Approach to Interstitial Lung Diseases

The history of sub-acute and progressive respiratory symptoms in the setting of ongoing amiodarone use and basilar predominant fibrosis without honeycombing is most consistent with amiodarone-associated NSIP.  This was confirmed by biopsy which lacked histology typical of UIP.  The patient stopped taking amiodarone and was treated with a prolonged taper of steroids.  He recovered to his prior baseline with minimal to no residual disease on imaging:


Weissleder R, Wittenberg J, Harisinghani MG et-al. Primer of diagnostic imaging. Mosby Inc. (2007) ISBN:0323040683.

Schwaiblmair, Martin. “Drug Induced Interstitial Lung Disease.” The Open Respiratory Medicine Journal, vol. 6, no. 1, 2012, pp. 63–74., 

Crystal, RG. Interstitial lung disease. In: Wyngaarden, JB, Smith, LH, Jr, Bennett, JC, (Eds), Cecil Textbook of Medicine, 19th ed, WB Saunders Co, Philadelphia, 1992

Wide Complex Tachycardia

Nathan Cade, MD
Brandon Fainstad, MD
Andrew Prouse, MD

1. Identify the basic electrophysiology of the four causes of wide complex tachycardia.
2. Develop a simple framework for acute management of wide complex tachycardia.
3. Practice three cases with ECGs to differentiate ventricular tachycardia from other causes and determine the correct initial management.


Wide complex tachycardias are uniquely challenging due to the difficulty in interpreting the ECG and the need for immediate management.  Fortunately, there are only a handful of potential rhythms and a few options for management.   If you remember nothing else, remember this:

  1. Unstable -> SHOCK (synchronized cardioversion)
  2. Stable ->
    1. Place defibrillation pads
    2. If regular and monomorphic, attempt vagal maneuvers or adenosine
    3. If it is irregular and suspicious for atrial fibrillation with aberrancy, attempt rate control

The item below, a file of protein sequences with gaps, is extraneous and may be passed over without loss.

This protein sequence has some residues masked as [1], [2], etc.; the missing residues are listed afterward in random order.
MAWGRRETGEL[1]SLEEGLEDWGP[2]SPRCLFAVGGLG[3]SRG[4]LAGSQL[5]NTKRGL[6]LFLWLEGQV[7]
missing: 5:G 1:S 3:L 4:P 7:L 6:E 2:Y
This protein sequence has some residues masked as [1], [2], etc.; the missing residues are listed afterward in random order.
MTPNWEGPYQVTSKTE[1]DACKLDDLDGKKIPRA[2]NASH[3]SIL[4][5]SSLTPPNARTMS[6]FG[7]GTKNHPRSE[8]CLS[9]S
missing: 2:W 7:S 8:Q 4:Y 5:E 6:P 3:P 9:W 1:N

4. If it doesn’t work, consciously sedate and cardiovert.
    5. If conscious sedation is not a safe option, try procainamide.

CHALK TALK – 15 min
Board Set-up:

Stage 1 – Electrophysiology

Stage 2 – Management

Final Board

PRACTICE CASES – 10-15 min

Case 1
A 65-year-old man with a recent MI presents to the ED complaining of palpitations. He is cognitively intact without lightheadedness and has palpable pulses.

Courtesy of Andrew Prouse, MD

What is the rhythm?
How do you want to manage it?

Case 2
26-year-old male with chest pain and SOB and no history of structural heart disease. Hemodynamically stable.

Adapted with permission of Dr. Smith’s ECG blog,

What is the rhythm?
How do you want to manage it?

Case 3
A 60-year-old woman presents to the ED with fever, cough, and shortness of breath found to have the following ECG. She is tachycardic but has a normal blood pressure and cognitively intact. There is no prior ECG available for comparison.

Adapted with permission from Dr. Smiths ECG Blog (

What is the rhythm?
How do you want to manage it?



Ortiz M et al. Randomized Comparison of Intravenous Procainamide vs. Intravenous Amiodarone for the Acute Treatment of Tolerated Wide QRS Tachycardia: the PROCAMIO Study. Eur Heart J 2016.

Smith, Stephen W. “An Irregularly Irregular Wide Complex Tachycardia.” Dr. Smith’s ECG Blog, Aug. 2017,

Lazoff, Marjorie, et al. “VT versus SVT with Aberrancy.” LITFL • Life in the Fast Lane Medical Blog, 3 Sept. 2018,

Garner, John B, and John M Miller. “Wide Complex Tachycardia – Ventricular Tachycardia or Not Ventricular Tachycardia, That Remains the Question.” Arrhythmia & Electrophysiology Review, vol. 2, no. 1, 2013, p. 23., doi:10.15420/aer.2013.2.1.23.